Fans are knowledgeable, passionate, and growing in numbers, with many older enthusiasts having been introduced to the content via pirate sites, at a time when content was impossible to buy legally.
Availability is much improved today but old habits die hard; pirate sites haven’t gone away either, a major challenge for content owners everywhere, in every content category.
One of the companies attempting to reduce piracy of its ‘webtoon’ content is South Korea-based Kakao Entertainment. Unlike other large copyright holders that have coupled strong anti-piracy responses with generally moderate public profiles, Kakao prefers a different approach. The company’s anti-piracy team constantly engages with the public on social media, often with controversial results.
Of course, Kakao is entitled to these freedoms. The company owns the content it seeks to protect and since almost all anti-piracy strategies fail to a greater or lesser extent, trying something different could inject new life and lead to fresh ideas.
That being said, the history books show that some scenarios should be approached with caution; when certain ingredients are combined, there’s a heightened risk of unpredictable results.
Open Source Manga Reader ‘Tachiyomi’ Receives Legal Threats
For the last ten days or so, open source software ‘Tachiyomi’ has found itself under the spotlight following an approach by Kakao’s anti-piracy team. But first, what does the software do? A manga aficionado familiar with the software informed TorrentFreak as follows:
“Tachiyomi is probably the ultimate Android-based manga/webtoon reader with plenty of features and extensibility. The development team behind it has been hard at work for close to 9 years since 2015, and has tirelessly iterated upon it, to create possibly the best kind of reader there is today.”
Tachiyomi is free to use, with the added bonus of being completely open source. In common with similar tools, such as web browsers or torrent clients, Tachiyomi contains no third-party content and makes no attempt to lock users into specific sources.
However, through various extensions, users are free to choose their own, including unofficial sources from where it’s possible to download content, including pirated content, without ever paying a penny.
We’re informed that on January 2, 2024, project contributors received communication from Kakao’s representatives who made several demands in respect of this functionality.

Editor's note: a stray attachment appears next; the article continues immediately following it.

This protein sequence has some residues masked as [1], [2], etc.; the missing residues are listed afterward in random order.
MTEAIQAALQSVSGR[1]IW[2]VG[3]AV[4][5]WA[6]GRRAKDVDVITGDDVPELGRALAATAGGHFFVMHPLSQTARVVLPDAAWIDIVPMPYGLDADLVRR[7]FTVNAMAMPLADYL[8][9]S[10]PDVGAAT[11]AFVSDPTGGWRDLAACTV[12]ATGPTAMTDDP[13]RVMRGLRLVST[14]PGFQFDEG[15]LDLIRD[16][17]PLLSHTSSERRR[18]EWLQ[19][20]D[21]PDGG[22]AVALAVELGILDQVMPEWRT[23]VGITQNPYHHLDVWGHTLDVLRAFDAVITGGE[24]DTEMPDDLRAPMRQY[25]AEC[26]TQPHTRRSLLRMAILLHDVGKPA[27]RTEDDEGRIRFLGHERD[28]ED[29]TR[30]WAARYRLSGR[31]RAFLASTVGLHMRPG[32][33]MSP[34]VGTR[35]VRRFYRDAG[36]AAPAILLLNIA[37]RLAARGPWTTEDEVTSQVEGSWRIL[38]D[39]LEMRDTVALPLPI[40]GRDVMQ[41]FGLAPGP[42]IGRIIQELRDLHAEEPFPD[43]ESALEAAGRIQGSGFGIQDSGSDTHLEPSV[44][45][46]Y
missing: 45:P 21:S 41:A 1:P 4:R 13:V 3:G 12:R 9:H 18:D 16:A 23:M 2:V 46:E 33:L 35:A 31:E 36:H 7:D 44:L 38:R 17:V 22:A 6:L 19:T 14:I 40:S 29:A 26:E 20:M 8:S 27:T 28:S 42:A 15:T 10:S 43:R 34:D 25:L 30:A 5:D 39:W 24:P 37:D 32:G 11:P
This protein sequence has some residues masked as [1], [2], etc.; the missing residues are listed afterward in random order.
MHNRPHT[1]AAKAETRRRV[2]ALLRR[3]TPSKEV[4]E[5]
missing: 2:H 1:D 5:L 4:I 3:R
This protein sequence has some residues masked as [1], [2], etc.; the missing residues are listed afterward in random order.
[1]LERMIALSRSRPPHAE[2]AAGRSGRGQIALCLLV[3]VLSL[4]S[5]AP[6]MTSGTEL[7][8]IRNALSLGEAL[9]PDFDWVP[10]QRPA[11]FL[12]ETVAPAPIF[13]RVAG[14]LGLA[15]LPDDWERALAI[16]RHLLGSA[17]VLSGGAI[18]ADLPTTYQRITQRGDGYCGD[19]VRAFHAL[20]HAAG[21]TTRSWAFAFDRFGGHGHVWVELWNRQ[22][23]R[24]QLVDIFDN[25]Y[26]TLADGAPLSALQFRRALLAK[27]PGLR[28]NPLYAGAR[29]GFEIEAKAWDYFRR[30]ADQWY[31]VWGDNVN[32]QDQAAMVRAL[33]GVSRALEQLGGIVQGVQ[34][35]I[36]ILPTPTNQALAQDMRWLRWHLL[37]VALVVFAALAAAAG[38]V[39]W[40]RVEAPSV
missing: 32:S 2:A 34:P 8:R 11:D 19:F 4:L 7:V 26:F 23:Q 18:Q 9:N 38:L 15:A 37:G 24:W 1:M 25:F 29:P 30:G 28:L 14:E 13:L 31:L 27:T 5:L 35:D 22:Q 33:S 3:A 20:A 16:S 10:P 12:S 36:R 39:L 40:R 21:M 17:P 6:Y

A source familiar with events informs TorrentFreak that the main developer of Tachiyomi was instructed to terminate the nine-year-old project by deleting all versions of the app, including those on GitHub.
He was further ordered to delete any comics uploaded to the app, despite the app carrying no third-party content, period. A further demand sought the immediate removal of all Tachiyomi forks on GitHub.
Tachiyomi Begins Removing Extensions
We understand that later on January 2, Tachiyomi’s main developer advised Kakao that the best way to take actual content down would be to file DMCA notices at problematic sites, over which the project has no control. He also offered to help, advising the company that he was willing to remove individual sources from Tachiyomi’s separate extension repo if those were considered an issue.
Three days later, Kakao reportedly presented a spreadsheet that listed allegedly infringing content available from five third-party sites. For one of those sites, Tachiyomi had no extension; for the remaining four, the Tachiyomi team would soon take appropriate action.
New versions of Tachiyomi were released between January 6 and January 8 without a list of extensions being preloaded. Moving forward, those who download Tachiyomi will find that extensions are no longer part of the ‘out-of-the-box’ experience.
January 9: Official Announcement
An announcement on tachiyomi.org dated January 9 spoke of “extenuating circumstances” and a decision to purge extensions to “ensure the long-term sustainability of Tachiyomi.”
“As of now, Tachiyomi is transitioning to a fully bring-your-own-content model. What this means is that you can still enjoy Tachiyomi for manga reading, but you’ll need to source and add your own content,” the statement added.
24 Hours Earlier